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Dutch collector and bibliographer.

Hoboken as Collector

Hoboken's private collection, amassed from 1919 onward, includes first and early editions of music from the Baroque to the late Romantic--notably over 1,000 items of Haydn--and early theory and literature (Otto Erich Deutsch was the librarian of the collection 1926-35; catalogue, ed. G. Brosche, Tutzing, 1982-98). This collection was transferred to the Austrian National Library in 1974. Hoboken's principal publication was Joseph Haydn: thematisch-bibliographisches Wekverzeichnis (Mainz, 1957-78).

Hoboken and Schenker

Originally trained as an engineer, Hoboken studied music in Holland, then in Frankfurt, before moving to Vienna, where he became a pupil of Schenker's, beginning lessons on October 15, 1925 twice a week (initially Thursdays and Saturdays) and continuing through at least to June 29, 1932 (when the Lesson Books OC 3 cease).

The exhaustive preparatory work that Schenker did for all of his publications in many cases entailed acquiring photographic copies of the autographs of works to be studied. It was thus at Schenker's instigation that, in November 1927, Hoboken announced the founding of an archive of photographic negatives and photostatic prints (at original size) of autographs of works by the masters, at the same time putting out an appeal (Aufruf) to librarians, private collectors, and dealers to make manuscripts in their possession available for photography. The collection was named the Photogrammarchiv musikalischer Meister-Handschriften, and was held in the Music Department of the Austrian National Library.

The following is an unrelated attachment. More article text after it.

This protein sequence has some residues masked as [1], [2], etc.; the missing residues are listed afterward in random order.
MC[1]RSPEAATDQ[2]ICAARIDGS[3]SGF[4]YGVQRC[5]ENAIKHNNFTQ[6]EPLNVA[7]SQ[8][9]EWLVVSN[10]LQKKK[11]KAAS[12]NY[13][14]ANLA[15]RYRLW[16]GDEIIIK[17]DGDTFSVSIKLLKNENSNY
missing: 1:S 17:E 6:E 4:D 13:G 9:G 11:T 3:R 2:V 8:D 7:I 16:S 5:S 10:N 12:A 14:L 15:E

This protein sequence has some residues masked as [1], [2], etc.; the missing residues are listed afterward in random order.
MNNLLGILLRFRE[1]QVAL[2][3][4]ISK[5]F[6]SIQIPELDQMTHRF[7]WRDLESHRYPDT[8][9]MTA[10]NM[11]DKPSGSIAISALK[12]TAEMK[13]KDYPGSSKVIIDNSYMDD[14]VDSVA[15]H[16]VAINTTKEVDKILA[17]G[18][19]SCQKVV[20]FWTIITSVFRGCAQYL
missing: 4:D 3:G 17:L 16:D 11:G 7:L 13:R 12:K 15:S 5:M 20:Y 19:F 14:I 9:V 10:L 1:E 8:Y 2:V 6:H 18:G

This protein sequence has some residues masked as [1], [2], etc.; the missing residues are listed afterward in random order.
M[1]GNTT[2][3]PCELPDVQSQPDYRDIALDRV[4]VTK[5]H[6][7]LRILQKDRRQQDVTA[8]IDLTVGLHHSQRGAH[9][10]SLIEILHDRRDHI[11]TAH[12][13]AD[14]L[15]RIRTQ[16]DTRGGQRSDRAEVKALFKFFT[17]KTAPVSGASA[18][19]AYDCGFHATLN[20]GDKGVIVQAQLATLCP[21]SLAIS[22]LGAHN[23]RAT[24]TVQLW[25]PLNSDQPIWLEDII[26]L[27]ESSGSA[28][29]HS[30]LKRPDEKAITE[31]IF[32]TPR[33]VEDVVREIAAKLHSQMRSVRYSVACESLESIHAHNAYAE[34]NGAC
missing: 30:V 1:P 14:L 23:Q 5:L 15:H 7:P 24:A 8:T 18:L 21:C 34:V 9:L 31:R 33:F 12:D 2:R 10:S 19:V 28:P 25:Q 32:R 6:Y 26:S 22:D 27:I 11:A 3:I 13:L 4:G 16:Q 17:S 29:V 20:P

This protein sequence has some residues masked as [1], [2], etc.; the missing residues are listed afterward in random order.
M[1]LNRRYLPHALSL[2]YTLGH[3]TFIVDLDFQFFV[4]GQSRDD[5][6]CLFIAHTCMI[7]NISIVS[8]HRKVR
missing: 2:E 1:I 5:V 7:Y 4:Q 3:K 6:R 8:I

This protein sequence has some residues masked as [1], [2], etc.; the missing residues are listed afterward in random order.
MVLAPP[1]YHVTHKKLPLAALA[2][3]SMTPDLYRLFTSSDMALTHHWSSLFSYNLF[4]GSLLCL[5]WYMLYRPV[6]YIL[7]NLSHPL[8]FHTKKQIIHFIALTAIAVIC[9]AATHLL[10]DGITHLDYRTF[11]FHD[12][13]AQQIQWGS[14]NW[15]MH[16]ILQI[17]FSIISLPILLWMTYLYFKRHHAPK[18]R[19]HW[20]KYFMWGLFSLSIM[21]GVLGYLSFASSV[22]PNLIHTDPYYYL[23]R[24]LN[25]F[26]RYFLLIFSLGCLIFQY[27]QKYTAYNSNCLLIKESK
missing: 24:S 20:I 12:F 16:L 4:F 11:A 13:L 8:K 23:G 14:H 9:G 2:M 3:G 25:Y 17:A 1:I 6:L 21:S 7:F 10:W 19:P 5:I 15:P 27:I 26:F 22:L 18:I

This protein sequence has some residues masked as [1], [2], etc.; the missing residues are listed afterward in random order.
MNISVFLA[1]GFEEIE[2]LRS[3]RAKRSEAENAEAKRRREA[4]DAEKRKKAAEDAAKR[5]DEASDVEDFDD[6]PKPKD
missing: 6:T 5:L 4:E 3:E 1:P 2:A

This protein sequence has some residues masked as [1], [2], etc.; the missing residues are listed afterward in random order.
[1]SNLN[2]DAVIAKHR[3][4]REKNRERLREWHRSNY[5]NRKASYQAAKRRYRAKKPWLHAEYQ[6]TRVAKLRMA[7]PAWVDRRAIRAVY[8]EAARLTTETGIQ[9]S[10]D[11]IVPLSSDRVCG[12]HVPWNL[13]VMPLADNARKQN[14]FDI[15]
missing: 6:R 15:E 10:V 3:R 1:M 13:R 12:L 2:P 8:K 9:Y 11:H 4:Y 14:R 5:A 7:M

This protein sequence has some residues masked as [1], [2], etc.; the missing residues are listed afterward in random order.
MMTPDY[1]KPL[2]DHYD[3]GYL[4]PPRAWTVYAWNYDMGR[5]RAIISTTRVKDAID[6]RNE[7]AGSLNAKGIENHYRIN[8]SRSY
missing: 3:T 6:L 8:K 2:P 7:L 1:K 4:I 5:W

Additionally, in the latter part of Schenker's life, Hoboken--a wealthy man--became Schenker's principal patron, on a par with Baron Alphons Rothschild in the earlier part of his life. He subvented the printing costs of Das Meisterwerk in der Musik, vol. II (1926), and paid those of Der freie Satz (1935). Hoboken was involved in other plans, such as a monthly periodical devoted to Schenker's theory, in late 1927, and books in honor of Schenker, none of which came to fruition. Hoboken gave the eulogy at Schenker's funeral and published tributes to him (OC 2/pp. 90/91). Schenker himself paid tribute to Hoboken at the end of the Foreword to the first edition of Der freie Satz: For the fact that so exalted a work should find its way into the world at all in this godless time, the author, and the whole musically-interested world, thanks the generous act of patronage of an inspired musician, a true and faithful adherent and friend of the new teaching. His name, Anthony van Hoboken, is for all time inseparably associated with this work, and the amateur for whom C. P. E. Bach wrote his Versuch in times past celebrates his resurrection.

Correspondence with Schenker and Others

The correspondence between Hoboken and Schenker survives at OJ 11/54 and OC 14/1 (Hoboken to Schenker: 1924-35: 49 items), and OJ 89/1-8 (Schenker to Hoboken: 1927-35: 79 items); that between Hoboken and Oswald Jonas at OJ 36/31 (Jonas to Hoboken : 1939-54; 11 items) and OJ 36/152 (Hoboken to Jonas: 1938-54: 14 items).


  • Federhofer, Hellmut, Heinrich Schenker nach Tagebüchern und Briefen ... (Hildesheim: Georg Olms, 1985), pp. 154-57 et passim
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